9. This is probably the flaw fiction writers hear the most: Show, don’t tell. Instead of telling readers a man is greedy, show him paying his workers a meager wage while keeping all the profits for himself. The authors also write, “Are you describing your characters’ feelings? Have you told us they’re angry? irritated? morose? … Keep an eye out for any places where you mention an emotion outside of dialogue. Chances are you’re telling what you should show” (p. 11).
  10. Do not keep shifting the point of view. The point of view may be in the first person, it may be omniscient (not inside any of the character’s heads), or third person. When choosing third person, keep it consistent. If the writer wants to change the point of view, there has to be a scene or chapter break.
  11. When writing dialogue, be sure to use contractions (I’m, can’t, etc.) because you want to write the way people talk. You can also include sentence fragments. Avoid using complex words with many syllables unless that particular character uses them all the time. You want to write dialogue that sounds natural.

Important points to keep in mind!

The book includes a checklist and exercises at the end of the chapters. I recommend Self-Editing for Fiction Writers as a reference book. For this fiction writer, I found it truly helpful in the writing and editing processes.

Idelle Kursman is an editor, proofreader, and SEO copywriter. She is also the author of the novels True Mercy and The Book of Revelations.

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Robynn Honeychurch

Interview with Romance Author Robynn Honeychurch

I had the pleasure of interviewing Robynn Honeychurch. She writes beautiful and heart-warming romance novels– but that’s not all! Robynn is passionate about homeschooling and wrote a book to inform and guide parents who are considering this avenue to educate their children. We spoke about her background, her writing, and the benefits she found in homeschooling her child.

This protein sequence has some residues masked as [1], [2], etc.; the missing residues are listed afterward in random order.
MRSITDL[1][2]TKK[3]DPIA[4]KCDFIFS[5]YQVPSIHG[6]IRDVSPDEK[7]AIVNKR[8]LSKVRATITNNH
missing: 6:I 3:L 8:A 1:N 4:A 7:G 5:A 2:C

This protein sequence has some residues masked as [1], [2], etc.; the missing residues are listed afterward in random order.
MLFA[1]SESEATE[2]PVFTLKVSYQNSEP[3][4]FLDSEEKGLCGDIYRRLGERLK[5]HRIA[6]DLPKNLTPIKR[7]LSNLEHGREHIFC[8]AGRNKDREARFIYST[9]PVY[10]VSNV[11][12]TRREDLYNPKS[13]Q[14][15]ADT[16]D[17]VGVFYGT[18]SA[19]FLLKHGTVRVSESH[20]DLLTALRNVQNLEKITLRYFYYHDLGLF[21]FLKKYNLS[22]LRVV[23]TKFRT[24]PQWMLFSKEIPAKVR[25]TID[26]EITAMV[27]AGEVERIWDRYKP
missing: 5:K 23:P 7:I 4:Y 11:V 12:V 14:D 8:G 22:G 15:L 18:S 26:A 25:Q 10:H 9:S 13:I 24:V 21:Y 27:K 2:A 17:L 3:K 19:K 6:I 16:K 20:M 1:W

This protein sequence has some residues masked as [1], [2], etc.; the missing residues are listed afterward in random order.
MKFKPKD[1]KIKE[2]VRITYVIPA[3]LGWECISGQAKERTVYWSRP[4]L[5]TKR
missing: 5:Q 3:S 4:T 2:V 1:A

Q.  Tell me about yourself and your background.

A. I grew up in British Columbia, Canada, to hippy parents who moved around a lot. I met my husband in University and it took us a while to decide to settle down on Vancouver Island where my parents and sisters are.  When we moved into the little house we purchased in the small town of Comox it was my 64 move!  I had my daughter at 31, and, due to a lot of challenges she has faced, committed to homeschooling her.  I also worked online as a homeschool support teacher through a government funded program until last year when I decided I’d have enough of doing what I was “supposed to” do.  It was time for me to return to my dream of writing!

Q.  When did you decide you wanted to pursue writing?

A. I began writing poems in earnest in grade 5, and that’s about the time the idea of being a writer formed in my mind.  In grades 8 and 9 I wrote many short stories and had several published in anthologies and the local paper.  In grade 11, I published my first book of poetry through my aunt’s printing press.  And although the dream of being a money-making published author has stayed with me all these years, life has gotten in the way.  I did, however, publish a children’s book in 2002. Now, though, I have the time to dedicate to this dream, and I am focusing on my desire to write novels!